until a National Security Agency employee of the United States
sold the information to the KGB.
Spying was a lot more hassle back then,
when you've got to train a team of divers, get submarines...
-Now you just need somebody's maiden name
-and their first pet's name, and you're off.
Or if you're the Russians, you just have to go and see Donald Trump
and ask him.
99% of all international data
-is transmitted through underseas cables.
And so you know when we talk about the cloud?
It's actually underwater.
The cloud is underwater, Sandi?
-That's done your head in, hasn't it, Rhod?
-How old am I again?
# Happy birthday to you... #
I'm going to write down 48 and make a badge.
There we go.
550,000 miles of cable, so, enough to get to the moon and back. And...
If you were on the moon, and you jumped off...
-..would you land on the earth?
Hold on, hold on, what are you doing on the moon anyway?
Well, I don't know, maybe...
Have you been left behind by a spacecraft?
Yeah. You got an Uber, and it went horribly wrong.
It depends which side you're on.
I just think if you jumped off the moon, you would just fall...
-..and you'd land on earth.
I don't think you'd be in a great state.
I mean I think you'd be like Wound Man by the time you got down.
-They know about space, this is my problem with the sea.
-They can tell us all kinds of things about planets and space
and other galaxies, they've been to the moon, allegedly,
but they've not been to the bottom of the sea.
I've been to the bottom of the sea, in parts of it.
-What's down there?
I don't know, I'm with you, Katherine. I think this...
It's an indulgence, all this fiddling around in space.
You don't like birds, you don't like fish, what's wrong with you?
I like birds, I like being on earth, it's boring up there.
How do birds know to stop?
-LAUGHTER Stop what?
-Stop going up.
Oh, right. They go round...
You'd think that you'd get into space and there'd be
loads of dead birds going round and round.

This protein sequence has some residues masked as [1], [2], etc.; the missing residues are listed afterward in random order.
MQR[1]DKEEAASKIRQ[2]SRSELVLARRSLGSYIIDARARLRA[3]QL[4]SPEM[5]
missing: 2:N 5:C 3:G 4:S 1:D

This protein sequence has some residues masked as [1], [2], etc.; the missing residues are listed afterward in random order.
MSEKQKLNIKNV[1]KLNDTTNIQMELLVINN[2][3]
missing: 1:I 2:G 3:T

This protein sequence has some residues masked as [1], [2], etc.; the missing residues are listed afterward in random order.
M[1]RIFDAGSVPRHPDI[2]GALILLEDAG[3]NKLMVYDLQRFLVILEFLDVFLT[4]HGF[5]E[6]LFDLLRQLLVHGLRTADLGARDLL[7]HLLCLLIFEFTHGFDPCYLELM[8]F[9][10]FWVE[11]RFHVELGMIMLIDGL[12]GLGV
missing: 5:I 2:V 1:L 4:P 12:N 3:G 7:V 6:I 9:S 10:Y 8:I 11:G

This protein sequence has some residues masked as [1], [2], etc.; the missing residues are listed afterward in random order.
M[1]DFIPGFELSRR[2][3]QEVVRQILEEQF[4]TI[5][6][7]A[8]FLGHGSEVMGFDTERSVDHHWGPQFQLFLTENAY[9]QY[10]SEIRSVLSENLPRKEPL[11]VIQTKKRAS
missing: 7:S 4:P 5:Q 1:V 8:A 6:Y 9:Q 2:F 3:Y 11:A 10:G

The air gets thinner and they can't fly around up there.
But when they fall dead, when they hit the ground,
we don't know, they're just found dead in the field.
They don't hit the ground, they just fall down to an area where they can fly again.
So they sort of black out?
LAUGHTER DROWNS SPEECH
And then come back down and suddenly they go. "Oh!"
Just out of interest, which particular bird are you being?
I'll tell you what you were there, you were a bar-tailed godwit.
Cos the bar-tailed godwit, they fly the longest of any bird.
Because what they do, they do a very weird and quite disgusting thing
called autophagy, where they actually consume their own
internal organs, partially, to keep them going on the long flight.
And what do they do when they get there and they've got no liver?
-Just sort of "ping!"
-They make another one.
-They make another one. Yeah.
Their livers regrow. It's the most extraordinary thing.
Wow, I know a few drinkers who would love that trick.
On the cables, because of the incredible pressure under the sea,
it is very difficult to lay them, and what they have,
it looks exactly like a plough that places them down onto the seabed.
-Yeah, look at that.
-What were we talking about?
LOUDLY: You're 48!
So, the cables are different thicknesses depending on the water,